*Warning - some language may offend.
The BFAWU welcomes the commitment given by the Shadow Chancellor, John McDonnell today in his Labour Party Conference speech, of a living wage of at least £10 an hour for all workers.
This would raise the living standards of millions of low paid workers in this country and would hopefully bring about an end to the shameless exploitation of people by certain companies, as a result of George Osborne’s ‘living wage’; a gimmick that offers security and improved life standards to precisely no-one.
A living wage of £10 an hour would be a life changing moment, that offers us an opportunity to build the fairer society that we all want to see. Traditionally, it's been Labour that is the true friend of of working people and we would certainly take the view that Mr McDonnell has re-confirmed that in this commitment.
It saddens us deeply to hear of the death of the US working class leader, Myrna De Los Santos, at the age of 49; a lady who despite ill-health, often walked to work in wind and rain through being unable to afford transportation. An inspirational woman who attended picket lines and fought for better pay and Trade Union rights. Unbelievably, she died for want of healthcare that she couldn't afford. Despite earning only $9 an hour, she didn't qualify for Medicaid or any other help. The fact that Myrna was unable to receive the care she needed brings great shame upon both her employer, McDonalds and her country. One of the richest companies on earth, based in one of the planet's richest economies.
Every worker deserves a life of fair play, dignity, well-being and good health. There should be no ifs, and no buts. However, poverty wages and corporate greed take these rights away from so many workers and in Myrna's case, the low pay that she received contributed massively to the loss of her life.
The Bakers', Food and Allied Workers Union stands in solidarity with our sisters and brothers in the United States through this tragic and terrible time, and we offer our sincere love and condolences to all who knew Myrna.
We pledge to reflect on Myrna's life and approach our efforts to fight for the rights of fast-food workers in the United Kingdom and abroad with renewed vigour. We also urge everyone to sign the petition on behalf of US fast-food workers (link below).
We stand with the 'Fight For $15' campaign and remind workers in our country that the US healthcare/insurance model is one that the UK Conservative government is making a steady creep towards. Cases like Myrna's should drive us to fight to protect our NHS in our country and to demand free, universal healthcare for everyone else around the world.
If countries can find billions of pounds to set other nations on fire and bomb people, we sure as hell can find the money to provide healthcare for all.
Ian Hodson BFAWU National president (On behalf of the Fast Food Rights campaign; £10 and a Union)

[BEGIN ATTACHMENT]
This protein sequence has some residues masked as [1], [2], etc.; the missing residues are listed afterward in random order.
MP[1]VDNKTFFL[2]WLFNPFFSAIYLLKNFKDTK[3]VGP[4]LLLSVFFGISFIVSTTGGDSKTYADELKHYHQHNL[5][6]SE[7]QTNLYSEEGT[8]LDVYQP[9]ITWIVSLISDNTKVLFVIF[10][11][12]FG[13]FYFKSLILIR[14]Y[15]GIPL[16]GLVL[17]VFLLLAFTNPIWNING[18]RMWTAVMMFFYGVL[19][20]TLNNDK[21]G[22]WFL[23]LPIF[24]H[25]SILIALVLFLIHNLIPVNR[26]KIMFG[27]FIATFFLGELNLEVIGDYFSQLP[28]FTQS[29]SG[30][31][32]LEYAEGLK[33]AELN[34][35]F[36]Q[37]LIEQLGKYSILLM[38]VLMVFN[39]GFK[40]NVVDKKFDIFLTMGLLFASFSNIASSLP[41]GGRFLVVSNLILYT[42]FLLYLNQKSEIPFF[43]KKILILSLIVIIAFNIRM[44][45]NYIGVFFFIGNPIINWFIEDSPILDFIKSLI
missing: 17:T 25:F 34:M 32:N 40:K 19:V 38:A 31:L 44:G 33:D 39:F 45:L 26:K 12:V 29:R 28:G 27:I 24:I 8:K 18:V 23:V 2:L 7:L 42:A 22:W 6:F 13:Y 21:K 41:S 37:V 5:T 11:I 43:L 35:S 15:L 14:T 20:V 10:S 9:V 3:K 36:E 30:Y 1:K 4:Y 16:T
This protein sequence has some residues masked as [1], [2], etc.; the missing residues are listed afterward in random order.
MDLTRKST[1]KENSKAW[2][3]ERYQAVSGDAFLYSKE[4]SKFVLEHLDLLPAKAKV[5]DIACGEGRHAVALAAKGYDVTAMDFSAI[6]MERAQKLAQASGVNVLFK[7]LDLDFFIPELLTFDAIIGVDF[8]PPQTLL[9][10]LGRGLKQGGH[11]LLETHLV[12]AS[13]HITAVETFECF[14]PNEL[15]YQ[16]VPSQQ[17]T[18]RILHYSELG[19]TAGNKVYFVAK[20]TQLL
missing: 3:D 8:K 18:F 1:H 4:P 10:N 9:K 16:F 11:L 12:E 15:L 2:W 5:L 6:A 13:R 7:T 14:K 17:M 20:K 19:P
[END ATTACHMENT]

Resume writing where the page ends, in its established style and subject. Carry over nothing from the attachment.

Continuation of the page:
Following a short hearing with officials of the Labour Party South East, I have received notification that I have had my suspension lifted and informed that I will be able to participate normally in Labour Party business.
I have to say I am absolutely delighted that my appeal has been upheld and that I can continue to campaign both inside and outside the party for the return of Jeremy Corbyn as our leader.
The assistance that I have had has been invaluable as has the support from thousands of rank and file members. My sincere thanks to my lawyer, Martin Howe who has given professional guidance and advice from the start and invaluable assistance in having this decision overturned.
Finally, I thank my own union, the Bakers Food & Allied Workers Union for their unstinting support and campaign for my reinstatement.
Now we need to ensure that the thousands of members who have been suspended have their membership reinstated and the opportunity to exercise their democratic right and to vote in the leadership election.
In a statement from Ronnie's solicitor, Martin Howe of Howe & Co Solicitors, said:
“Ronnie, and thousands of other Labour Party members, should never have been suspended for using robust language in the context of the white hot heat of political debate. Free speech is the lifeblood of democracy and the Labour Party should have no part in banning words without taking context into account . Context is everything. We need fair and even-handed investigations of genuine grievances. The blanket use of suspension before investigation - preventing members from attending meetings, theAnnual Conference and, most importantly, from voting in the leadership election - has no place in a modern political party that proudly brought the Human Rights Act to our statute books and where fairness and equality are at the heart of the movement. I call on the Party immediately to lift the suspensions of all other members who have also exercised their right to express robust political speech so that we can have a truly democratic leadership election that reflects the will of the whole membership.”